Looking further ahead, the idea of building wellness metrics into workflows points toward a future of more holistic process management. With the lines between office and the home being continually blurred, it seems inevitable that some workplace practices will begin to spill over into personal life.


And while the breaking down of these boundaries might add stress at times, it also offers valuable opportunities to think more deeply about how work and rest are interacting, and how to optimize that relationship.

Tricked-out to-do list

There’s a huge difference in productivity outcome between a bunch of rushed, Post-it note scribbles, and a carefully thought-out management system.

One of the simplest and yet most effective strategies for creating a handmade to-do list is to organize tasks by priority.


Philosopher and economist Vilfredo Pareto noticed that 20% of the pea plants in his garden generated 80% of the healthy pea pods. This led to the development of the 80/20 rule (or the Pareto rule), which claims that 80% of output, successes, or results are derived from 20% of input or activity.

The Pareto rule is a pretty widely accepted distribution principle—and while it doesn’t entail that input-output imbalance is always exactly a 20/80 ratio, it’s not hard to find examples out in the real world. In 2002, a Microsoft press release reported that 80% of (at the time) persistent computer crashes and errors could be dealt with by finding fixes for only the top 20% of the most-reported bugs.

What’s the benefit?


By the same measure, it’s very likely that 20% of the tasks on your to-do list account for over three-quarters of the value you can offer your team.

Hopefully, this observation gives you permission to start making some significant edits to your list. Single out the high-value tasks hidden among a raft of low-value ones and feel free to move the rest down the list, or cross them out altogether.

After you’ve crushed the 20%, repeat the process, and keep going until there are no more high-value priorities left.


Some to-do list soothsayers formulate the 80/20 principle as the 1-3-5 rule (or the Big Three method).

The 1-3-5 rule works like this:

1. Approach every day as a new start (leave wider ongoing projects for your digital process tool).

2. See each workday as a chance to:

  • Make a difference in one specific area
  • Make progress on three problems
  • Make a start or complete five activities

3. Identify these areas/problems/and activities. Write them down and cross them off throughout the day.

4. At the end of the day, leave a few minutes to think about what your 1-3-5 list will look like tomorrow.

The idea behind this kind of outcome-based thinking is structure every day, so that it contains identifiable wins. Racking up substantive progress, even if it’s small, contributes to a sense of momentum, and—in theory—a growing enthusiasm and energy for your role.

(Note: the whole point of the 1-3-5 rule is to give you daily small victories and a sense of accomplishment. So it’s important to personalize your list in a way that ensures you’re regularly crossing items off.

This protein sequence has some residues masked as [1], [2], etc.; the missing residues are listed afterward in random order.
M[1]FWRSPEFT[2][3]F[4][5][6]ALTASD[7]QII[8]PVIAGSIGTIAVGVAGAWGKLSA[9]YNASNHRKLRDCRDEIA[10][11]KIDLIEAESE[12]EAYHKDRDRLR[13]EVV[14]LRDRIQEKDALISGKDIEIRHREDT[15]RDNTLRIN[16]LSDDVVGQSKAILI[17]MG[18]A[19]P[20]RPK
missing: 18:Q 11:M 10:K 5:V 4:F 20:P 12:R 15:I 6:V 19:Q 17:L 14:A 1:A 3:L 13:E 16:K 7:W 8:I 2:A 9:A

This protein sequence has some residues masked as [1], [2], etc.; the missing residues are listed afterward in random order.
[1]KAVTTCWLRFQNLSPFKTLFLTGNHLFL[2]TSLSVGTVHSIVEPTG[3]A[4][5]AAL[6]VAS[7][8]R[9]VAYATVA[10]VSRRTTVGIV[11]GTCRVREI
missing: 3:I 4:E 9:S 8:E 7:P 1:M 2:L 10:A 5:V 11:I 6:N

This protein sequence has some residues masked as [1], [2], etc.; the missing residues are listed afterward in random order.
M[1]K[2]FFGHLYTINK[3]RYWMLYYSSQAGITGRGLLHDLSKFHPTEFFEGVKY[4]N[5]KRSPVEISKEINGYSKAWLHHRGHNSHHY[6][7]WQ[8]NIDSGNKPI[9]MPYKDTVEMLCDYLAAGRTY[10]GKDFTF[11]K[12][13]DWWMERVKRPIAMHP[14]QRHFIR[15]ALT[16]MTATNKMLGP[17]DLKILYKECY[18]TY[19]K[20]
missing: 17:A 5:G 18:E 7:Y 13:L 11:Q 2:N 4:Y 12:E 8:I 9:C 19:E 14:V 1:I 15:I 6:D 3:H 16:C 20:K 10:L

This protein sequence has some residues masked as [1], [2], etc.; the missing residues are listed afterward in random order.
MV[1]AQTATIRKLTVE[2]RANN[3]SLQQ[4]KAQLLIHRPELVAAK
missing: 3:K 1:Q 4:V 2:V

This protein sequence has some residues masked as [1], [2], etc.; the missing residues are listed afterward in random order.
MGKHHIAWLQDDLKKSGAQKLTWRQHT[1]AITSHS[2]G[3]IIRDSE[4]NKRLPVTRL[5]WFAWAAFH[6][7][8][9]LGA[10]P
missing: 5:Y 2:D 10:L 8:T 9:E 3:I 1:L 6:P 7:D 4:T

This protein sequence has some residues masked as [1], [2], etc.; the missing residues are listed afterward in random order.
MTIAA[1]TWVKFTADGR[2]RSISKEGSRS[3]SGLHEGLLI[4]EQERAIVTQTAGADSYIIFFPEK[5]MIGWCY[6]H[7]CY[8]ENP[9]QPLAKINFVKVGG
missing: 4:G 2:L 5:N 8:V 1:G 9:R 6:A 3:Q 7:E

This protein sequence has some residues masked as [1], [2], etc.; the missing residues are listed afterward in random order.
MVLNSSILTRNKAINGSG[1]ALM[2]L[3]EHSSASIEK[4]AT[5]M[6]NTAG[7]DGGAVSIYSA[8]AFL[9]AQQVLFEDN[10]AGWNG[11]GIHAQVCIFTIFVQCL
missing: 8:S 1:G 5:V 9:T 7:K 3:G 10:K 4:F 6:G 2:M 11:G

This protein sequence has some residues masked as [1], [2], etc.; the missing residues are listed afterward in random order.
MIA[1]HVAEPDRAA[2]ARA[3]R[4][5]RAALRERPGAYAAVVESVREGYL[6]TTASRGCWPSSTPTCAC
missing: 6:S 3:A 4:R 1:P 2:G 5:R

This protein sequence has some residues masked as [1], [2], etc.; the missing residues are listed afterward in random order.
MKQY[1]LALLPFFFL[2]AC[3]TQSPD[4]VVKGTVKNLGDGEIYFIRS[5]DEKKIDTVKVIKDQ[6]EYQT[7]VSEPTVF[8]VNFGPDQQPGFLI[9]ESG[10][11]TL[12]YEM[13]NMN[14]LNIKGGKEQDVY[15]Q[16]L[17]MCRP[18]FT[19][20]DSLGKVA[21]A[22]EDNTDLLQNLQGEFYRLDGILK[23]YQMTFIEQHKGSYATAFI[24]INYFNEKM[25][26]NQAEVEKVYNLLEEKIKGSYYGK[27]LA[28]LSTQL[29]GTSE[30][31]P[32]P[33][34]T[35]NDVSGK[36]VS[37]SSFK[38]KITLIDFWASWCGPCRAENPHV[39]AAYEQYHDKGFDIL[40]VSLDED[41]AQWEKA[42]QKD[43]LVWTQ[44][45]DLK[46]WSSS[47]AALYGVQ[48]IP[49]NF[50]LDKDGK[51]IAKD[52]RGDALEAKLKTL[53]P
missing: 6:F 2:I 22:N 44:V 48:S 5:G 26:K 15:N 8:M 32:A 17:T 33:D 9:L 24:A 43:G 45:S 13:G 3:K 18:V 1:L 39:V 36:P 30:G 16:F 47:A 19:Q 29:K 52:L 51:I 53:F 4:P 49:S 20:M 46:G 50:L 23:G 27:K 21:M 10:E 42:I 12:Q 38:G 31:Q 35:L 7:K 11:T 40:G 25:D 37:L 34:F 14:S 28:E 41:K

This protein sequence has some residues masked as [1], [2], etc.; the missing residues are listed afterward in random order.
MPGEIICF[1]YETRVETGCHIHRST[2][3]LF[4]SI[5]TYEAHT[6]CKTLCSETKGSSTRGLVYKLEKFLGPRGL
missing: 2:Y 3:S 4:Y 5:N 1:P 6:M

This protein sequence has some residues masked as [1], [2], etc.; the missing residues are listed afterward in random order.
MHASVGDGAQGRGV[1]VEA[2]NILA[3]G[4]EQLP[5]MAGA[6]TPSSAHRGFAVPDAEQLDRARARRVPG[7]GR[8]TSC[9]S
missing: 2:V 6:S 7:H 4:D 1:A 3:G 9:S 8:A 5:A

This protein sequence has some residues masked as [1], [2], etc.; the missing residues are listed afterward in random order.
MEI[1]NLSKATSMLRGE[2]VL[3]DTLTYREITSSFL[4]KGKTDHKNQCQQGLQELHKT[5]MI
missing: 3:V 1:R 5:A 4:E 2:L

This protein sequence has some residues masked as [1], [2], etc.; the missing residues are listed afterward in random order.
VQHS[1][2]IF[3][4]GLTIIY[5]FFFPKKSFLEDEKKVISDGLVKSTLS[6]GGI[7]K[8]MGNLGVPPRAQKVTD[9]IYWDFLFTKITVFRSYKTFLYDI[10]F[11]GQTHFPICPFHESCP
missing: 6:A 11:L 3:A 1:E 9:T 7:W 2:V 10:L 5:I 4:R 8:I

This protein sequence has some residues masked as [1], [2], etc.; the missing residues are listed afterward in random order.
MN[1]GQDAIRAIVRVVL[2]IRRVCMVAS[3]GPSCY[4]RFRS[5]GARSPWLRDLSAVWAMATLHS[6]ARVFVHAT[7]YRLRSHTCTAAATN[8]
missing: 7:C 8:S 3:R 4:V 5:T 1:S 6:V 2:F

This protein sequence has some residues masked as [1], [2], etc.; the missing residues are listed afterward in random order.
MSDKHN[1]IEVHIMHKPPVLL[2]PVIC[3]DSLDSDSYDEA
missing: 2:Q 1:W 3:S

If you give the majority of your time to meetings or work in the kind of position where unexpected jobs keep popping up, try moving to a 1-2-3 rule, or even a 1-?-?, where space is left for tasks that are likely to arise throughout the day.

Prioritize time over activities

Sure, today’s supercharged workflow management tools will tell you exactly what your team is doing, and when they’re doing it. But it’s doubtful that any app will tell you what people have been doing instead of their work.

Especially when it comes to personal process tracking, one of the major workday elements you’re battling against is time management. Procrastination (or those really important things that actually do need to be done like organizing my drawer of charger cables—yes, it is important, you just don’t understand why, please stop harassing me about these copy deadlines) is perhaps the number-one productivity killer, with evidence of the bad habit dating back to 800BC.

A good way to deal with unnecessary effort is to switch focus from activities to time slots.

What’s the benefit?

Tracking time is likely to help because the biggest procrastination killer is simply being busy. Research backed by Columbia Business School suggests that, when your day is blocked in, negative emotions that may arise from missed deadlines or unexpected issues are significantly lowered.

Like the lifestyle trackers we covered earlier, there are a number of apps (which you can run without connecting to your network) designed specifically to prevent procrastination. For example, an app called Time encourages you to micromanage daily tasks, building up blocks of time, and letting you know where you’re at with a timer that changes color as the deadline approaches.

Another popular time-focused concept is the Pomodoro method. Invented in the ’90s by Francesco Cirillo, You probably already know how this one goes:

1. Set any timer with an alarm for 25 minutes (These 25-minute slots are your “Pomodoros”)

2. Work out how many 25 minute slots are required to complete the relevant activity

3. Get working! Take a short break between each Pomodoro and a longer break between every four.

4. Ruthlessly protect your Pomodoro from all outside distractions

5. Build in time for a quick recap and review of progress into Pomodoros

6. As you use the method, develop personal objectives (i.e. with every Pomodoro, I’ll write an extra paragraph.)

By dividing up work sessions and using frequent rests as a form of habit-breaking, effort-management methods like the Pomodoro bring much-needed structure to people who don’t have daily rigid goals or packages of work. Give it a try, and form a better relationship with the clock.

Joe Hitchcock is a freelance content writer.